Outsourcing your team also offers you all the benefits of having a creative team in the first place (read: you need one!) while also allowing you to experiment with your approach to creating and eliciting your content strategy. You might also decide to start with a small team and keep a list of your other ‘nice to have’ roles for some time in the (near) future once you and your team have trialled a particular approach.

Choosing to outsource is also a great way of establishing new, innovative partnerships with like-minded businesses. Perhaps you’re already working with a great graphic or UX designer? Fab. Have a chat with them and see what other professionals they can suggest who’d a) work in alignment with your brand’s goals and values, and b) work well alongside your vision and strategy for content.

Strapped for cash? It’s an oldie but a goodie: in 2015, Forbes signposted to the marketing world the rise in the ‘cash, credit or barter’ movement - that is, the rise in popularity of the good ol’ skills swap! Is there something your firm could do for another company in the same position? Is there a way you can work collaboratively with others in order to carry out your content strategy?

Here’s betting there is. Time to get talking with those you know!

3. Focus on process

The last, and perhaps biggest, win we suggest you can make with your creative team is to focus on process - that is, the process of getting the work itself done, and done to a high standard.

How can you, as a leader, facilitate the best possible and most efficient meeting conditions while also ensuring that the members of your team have the opportunity to engage readily and in a way that is consistent with their (contracted) workload?

Here are our top tips:

Nominate a lead of your creative team.

If this isn’t going to be you, nominate a relevant member of the team (e.g. creative director or marketer) to do so. Making sure there is clear responsibility for communication and facilitation is a great step towards ensuring your creative team feels heard and cared for, and that their ideas filter back through to management in a timely, efficient manner.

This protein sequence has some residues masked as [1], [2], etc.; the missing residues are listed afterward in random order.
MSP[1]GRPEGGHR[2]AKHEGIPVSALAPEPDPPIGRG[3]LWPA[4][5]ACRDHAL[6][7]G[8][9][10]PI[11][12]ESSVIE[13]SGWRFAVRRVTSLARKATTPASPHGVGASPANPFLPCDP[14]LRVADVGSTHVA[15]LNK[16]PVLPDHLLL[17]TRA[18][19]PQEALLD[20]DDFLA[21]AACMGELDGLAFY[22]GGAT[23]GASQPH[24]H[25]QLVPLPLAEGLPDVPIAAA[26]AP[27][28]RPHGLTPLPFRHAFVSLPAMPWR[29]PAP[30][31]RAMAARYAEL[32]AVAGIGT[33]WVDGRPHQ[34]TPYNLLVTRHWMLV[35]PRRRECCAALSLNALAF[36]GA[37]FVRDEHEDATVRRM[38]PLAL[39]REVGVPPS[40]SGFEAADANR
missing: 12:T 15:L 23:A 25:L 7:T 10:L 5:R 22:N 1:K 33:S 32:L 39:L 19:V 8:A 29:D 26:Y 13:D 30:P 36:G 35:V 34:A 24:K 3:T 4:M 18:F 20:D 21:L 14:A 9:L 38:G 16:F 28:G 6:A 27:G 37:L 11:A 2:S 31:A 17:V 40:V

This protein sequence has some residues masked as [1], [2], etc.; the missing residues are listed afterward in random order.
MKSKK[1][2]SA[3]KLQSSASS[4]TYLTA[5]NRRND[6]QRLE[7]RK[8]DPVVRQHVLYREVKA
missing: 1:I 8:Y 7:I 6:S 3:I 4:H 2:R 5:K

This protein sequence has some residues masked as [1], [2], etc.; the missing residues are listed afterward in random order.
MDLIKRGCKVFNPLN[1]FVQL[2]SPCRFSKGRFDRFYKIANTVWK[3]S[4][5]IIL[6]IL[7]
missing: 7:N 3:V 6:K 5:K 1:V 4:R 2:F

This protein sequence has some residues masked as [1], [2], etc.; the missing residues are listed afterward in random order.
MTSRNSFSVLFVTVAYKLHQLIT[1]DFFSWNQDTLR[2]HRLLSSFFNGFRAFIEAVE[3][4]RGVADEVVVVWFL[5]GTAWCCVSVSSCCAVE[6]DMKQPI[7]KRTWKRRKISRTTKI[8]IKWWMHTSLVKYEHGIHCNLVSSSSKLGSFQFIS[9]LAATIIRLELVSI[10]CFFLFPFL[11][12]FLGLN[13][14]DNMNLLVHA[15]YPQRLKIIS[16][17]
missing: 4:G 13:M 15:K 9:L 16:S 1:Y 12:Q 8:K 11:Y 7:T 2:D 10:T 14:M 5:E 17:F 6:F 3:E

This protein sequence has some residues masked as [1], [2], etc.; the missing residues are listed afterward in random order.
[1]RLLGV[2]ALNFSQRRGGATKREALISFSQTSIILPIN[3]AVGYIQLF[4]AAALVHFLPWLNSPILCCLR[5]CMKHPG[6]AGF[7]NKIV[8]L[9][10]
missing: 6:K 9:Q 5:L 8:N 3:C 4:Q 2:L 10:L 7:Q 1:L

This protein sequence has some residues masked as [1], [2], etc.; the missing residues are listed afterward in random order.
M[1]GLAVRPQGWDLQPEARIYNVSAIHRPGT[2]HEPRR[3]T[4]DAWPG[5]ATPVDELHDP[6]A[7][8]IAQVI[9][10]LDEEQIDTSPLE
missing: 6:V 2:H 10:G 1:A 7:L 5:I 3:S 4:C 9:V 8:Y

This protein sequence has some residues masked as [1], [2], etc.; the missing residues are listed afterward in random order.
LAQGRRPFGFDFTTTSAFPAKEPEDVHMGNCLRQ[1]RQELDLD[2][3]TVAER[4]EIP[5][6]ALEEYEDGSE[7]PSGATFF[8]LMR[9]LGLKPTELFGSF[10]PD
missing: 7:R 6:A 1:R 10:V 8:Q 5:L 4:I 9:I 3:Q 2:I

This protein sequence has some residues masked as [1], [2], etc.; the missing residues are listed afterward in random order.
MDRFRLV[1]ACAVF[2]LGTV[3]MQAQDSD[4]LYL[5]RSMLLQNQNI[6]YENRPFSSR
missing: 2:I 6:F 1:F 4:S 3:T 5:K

Offer the opportunity for regular meetings.

If your creative team is outsourced, you will - in the first instance - want them to be meeting regularly. Whether or not this is in person (hint: check out the helpful digital meeting platforms we discussed during our spiel on effective internal communications), be sure to put aside budget to pay your team for their time.

You may even like to consider a monthly retainer for each member of your creative team. It’ll make for cleaner, clearer budgeting for you (plus a team that meets happily and regularly) and will ensure the members of your creative team are feeling informed and comfortable as they go about developing the brand’s content.

Above all, keep one thing in mind: respect your team’s time, and ensure meetings run to schedule. This will help your team of freelance/contract professionals handle their busy schedules which, in the end, means a better product/outcome for you.

Have your team review your strategy.

So, you’ve got a creative team. Now it’s time to use it!

There’s no harm at all in getting your creatives to take a look at your content strategy, revisiting and revising it as they work.

After all, it’s widely agreed that a content strategy should be a living, breathing document that evolves based on company goals and performance, so why not get your team of brilliant minds to sign a nondisclosure agreement and jump on the case while you’ve got them in the room?

It’s the approach of the decade, people: collaboration. And there’s good reason for it too: there’s strength and gain to be found in diversity.

Time to get some happening in your creative team.